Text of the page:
As if all this isn't bad enough, they're also fed a pro-inflammatory, poor-nutrient junk-food diet in a bowl, alongside very often not enough coarse forage (hay - the only source of the appropriate fibre their hindgut needs) so very often they're left standing for hours in that walled confinement with no forage which makes their gut seriously hurt. Eventually their physical and mental struggle becomes so overwhelming that their whole body starts to break down as the survival hormones - adrenaline and cortisol - are triggered. Cue serious, long-term, chronic stress.
We, as in the dominant human, can't say that a horse has been domesticated by us long enough to be 'used to it'. Horses have been on the planet for millions of years. Us? A mere few thousand. And the physiological make-up of the ancient wild horse remains exactly the same as our modern-day domesticated horse. That's not to say that these days there haven't been beneficial advancements in how we keep our horses, but it still contradicts our horses' ability to express - and react to - their natural instincts and behaviours.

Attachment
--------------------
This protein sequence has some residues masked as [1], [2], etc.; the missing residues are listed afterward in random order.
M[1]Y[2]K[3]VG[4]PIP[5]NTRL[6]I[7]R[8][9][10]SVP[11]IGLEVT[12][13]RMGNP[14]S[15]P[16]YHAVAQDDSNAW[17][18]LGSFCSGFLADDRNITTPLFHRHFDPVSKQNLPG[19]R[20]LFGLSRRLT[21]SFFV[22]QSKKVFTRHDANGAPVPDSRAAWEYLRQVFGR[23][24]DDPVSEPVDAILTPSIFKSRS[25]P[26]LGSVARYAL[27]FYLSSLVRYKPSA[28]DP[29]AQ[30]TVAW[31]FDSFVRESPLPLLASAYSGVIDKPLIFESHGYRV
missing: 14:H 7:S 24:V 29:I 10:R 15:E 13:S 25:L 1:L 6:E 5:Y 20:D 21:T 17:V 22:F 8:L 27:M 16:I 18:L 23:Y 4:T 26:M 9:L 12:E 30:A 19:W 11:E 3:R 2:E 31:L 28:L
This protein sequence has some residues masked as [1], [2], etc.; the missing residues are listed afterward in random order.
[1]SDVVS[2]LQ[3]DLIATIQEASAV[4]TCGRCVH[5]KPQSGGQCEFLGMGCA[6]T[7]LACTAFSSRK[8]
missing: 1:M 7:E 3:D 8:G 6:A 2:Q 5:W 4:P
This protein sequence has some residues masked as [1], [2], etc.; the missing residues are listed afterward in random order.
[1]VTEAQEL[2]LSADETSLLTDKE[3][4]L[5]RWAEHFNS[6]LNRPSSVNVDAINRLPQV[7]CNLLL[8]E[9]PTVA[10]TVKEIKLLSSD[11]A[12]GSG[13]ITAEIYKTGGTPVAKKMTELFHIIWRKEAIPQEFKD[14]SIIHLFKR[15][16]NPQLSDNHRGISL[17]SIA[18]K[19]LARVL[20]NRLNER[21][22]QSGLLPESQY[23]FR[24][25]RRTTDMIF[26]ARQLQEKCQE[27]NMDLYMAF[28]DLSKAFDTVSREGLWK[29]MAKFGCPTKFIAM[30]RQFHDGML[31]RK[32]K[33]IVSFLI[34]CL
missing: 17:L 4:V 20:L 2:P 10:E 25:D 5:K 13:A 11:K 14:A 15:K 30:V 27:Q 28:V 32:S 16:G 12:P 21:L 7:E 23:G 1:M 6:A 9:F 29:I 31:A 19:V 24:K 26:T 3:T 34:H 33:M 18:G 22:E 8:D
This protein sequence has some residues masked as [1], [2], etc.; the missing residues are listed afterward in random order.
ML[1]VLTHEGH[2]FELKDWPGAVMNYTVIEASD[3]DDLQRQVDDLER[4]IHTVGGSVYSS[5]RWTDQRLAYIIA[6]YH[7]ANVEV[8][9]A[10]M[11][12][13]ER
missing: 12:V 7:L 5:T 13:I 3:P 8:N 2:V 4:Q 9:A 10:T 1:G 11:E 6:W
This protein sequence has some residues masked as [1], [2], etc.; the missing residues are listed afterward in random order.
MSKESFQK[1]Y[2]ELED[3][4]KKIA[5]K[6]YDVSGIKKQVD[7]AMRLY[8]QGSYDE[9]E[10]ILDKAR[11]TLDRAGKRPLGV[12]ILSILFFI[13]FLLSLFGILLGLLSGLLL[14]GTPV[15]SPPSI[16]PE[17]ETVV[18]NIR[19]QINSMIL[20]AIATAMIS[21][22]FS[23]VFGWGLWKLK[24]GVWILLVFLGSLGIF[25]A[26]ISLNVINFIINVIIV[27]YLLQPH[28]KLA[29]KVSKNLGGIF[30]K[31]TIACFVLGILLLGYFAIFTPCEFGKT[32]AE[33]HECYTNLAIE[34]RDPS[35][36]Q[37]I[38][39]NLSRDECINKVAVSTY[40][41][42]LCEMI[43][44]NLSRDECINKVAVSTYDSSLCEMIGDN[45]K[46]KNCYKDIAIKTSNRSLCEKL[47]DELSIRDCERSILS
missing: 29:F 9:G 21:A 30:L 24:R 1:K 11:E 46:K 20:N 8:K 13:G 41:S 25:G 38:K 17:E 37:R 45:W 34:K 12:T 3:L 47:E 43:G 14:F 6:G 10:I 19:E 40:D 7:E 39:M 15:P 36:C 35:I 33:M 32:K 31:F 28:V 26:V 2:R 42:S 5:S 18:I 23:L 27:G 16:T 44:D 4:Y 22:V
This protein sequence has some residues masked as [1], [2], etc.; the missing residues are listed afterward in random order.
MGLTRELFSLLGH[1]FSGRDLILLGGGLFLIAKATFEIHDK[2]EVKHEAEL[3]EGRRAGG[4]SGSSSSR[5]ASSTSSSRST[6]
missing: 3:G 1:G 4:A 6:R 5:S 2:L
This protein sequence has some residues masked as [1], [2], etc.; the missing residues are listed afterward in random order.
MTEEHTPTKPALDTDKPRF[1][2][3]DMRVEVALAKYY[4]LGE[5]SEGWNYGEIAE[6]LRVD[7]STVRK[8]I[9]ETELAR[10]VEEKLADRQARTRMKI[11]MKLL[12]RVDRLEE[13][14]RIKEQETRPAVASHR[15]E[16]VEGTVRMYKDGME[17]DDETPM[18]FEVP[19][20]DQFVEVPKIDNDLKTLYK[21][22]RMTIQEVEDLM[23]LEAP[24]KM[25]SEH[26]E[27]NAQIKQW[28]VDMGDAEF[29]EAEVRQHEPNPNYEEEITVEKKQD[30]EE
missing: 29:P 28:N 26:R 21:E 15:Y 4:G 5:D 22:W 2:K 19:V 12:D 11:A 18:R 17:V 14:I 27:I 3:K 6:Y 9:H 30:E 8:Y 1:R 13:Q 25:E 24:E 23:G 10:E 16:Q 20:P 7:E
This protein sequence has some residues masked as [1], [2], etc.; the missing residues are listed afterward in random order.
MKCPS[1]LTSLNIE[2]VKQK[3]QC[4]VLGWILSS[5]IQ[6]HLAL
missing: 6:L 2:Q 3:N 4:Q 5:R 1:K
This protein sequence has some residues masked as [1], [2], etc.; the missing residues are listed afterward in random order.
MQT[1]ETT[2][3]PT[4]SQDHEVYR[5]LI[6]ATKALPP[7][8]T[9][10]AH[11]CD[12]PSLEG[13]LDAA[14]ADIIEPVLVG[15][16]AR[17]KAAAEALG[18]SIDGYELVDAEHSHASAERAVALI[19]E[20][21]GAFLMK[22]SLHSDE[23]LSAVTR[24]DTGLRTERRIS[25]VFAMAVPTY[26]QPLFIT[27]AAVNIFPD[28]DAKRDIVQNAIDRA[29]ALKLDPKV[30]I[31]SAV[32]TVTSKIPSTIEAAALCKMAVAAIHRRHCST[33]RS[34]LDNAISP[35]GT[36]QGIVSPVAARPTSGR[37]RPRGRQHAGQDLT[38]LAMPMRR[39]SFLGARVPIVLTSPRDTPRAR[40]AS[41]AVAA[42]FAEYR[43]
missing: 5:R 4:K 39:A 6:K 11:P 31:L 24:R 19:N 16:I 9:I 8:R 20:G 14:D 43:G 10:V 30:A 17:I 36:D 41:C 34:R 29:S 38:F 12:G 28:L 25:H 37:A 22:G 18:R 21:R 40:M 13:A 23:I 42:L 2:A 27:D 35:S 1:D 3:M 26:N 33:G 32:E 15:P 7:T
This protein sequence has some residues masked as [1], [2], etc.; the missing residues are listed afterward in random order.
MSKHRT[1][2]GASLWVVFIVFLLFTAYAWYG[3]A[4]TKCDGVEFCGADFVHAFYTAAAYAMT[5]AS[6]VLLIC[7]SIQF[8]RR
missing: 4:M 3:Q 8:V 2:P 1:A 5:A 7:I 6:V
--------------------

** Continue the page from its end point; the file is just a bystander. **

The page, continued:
At chronic levels, stress is relentless, cumulative, and utterly debilitating. Whatever the cause, which can be anything from pain or trauma to isolation or malnourishment, a stressed state triggers a cascade of negative chemical reactions, which over time shuts off the immune system to the point of meltdown. And once stress becomes chronic, every vital system in the body is affected.
Unless the symptoms are addressed quickly, the body's HPA-axis (hypothalamic-pituitary-adrenal) automatically triggers its inbuilt survival process, commonly known as the Fight/Flight response. This releases a systemic flush of negative stress hormones, which over time, if continually switched on, becomes a syndrome in itself where gut health, brain chemistry and immunity breaks down. Result? The whole body starts heading towards meltdown.
We're now in real trouble. The body's whole equilibrium, its vital force, immunity, homeostasis, is completely out of kilter and exhausted. Be in no doubt whatsoever that the whole body needs serious help to get it balanced again.
Before you start panicking about thinking you need to wrap your horse in cotton wool to prevent any of this bad stuff happening, let me assure you of something - homeostasis is continually disturbed by stress. The causes are multi-fold, i.e. external stress such as temperature changes, loud noises, or that proverbial pheasant leaping out from the bushes, or it could be internal stress such as pain or anxiety. However, the biggest cause that we find for chronic, ongoing stress is usually poor diet, lack of nourishment, lack of the essential nutrients in the diet - from my client enquiries, the most common reason coming up is the latter, very often inherited from a former owner's management.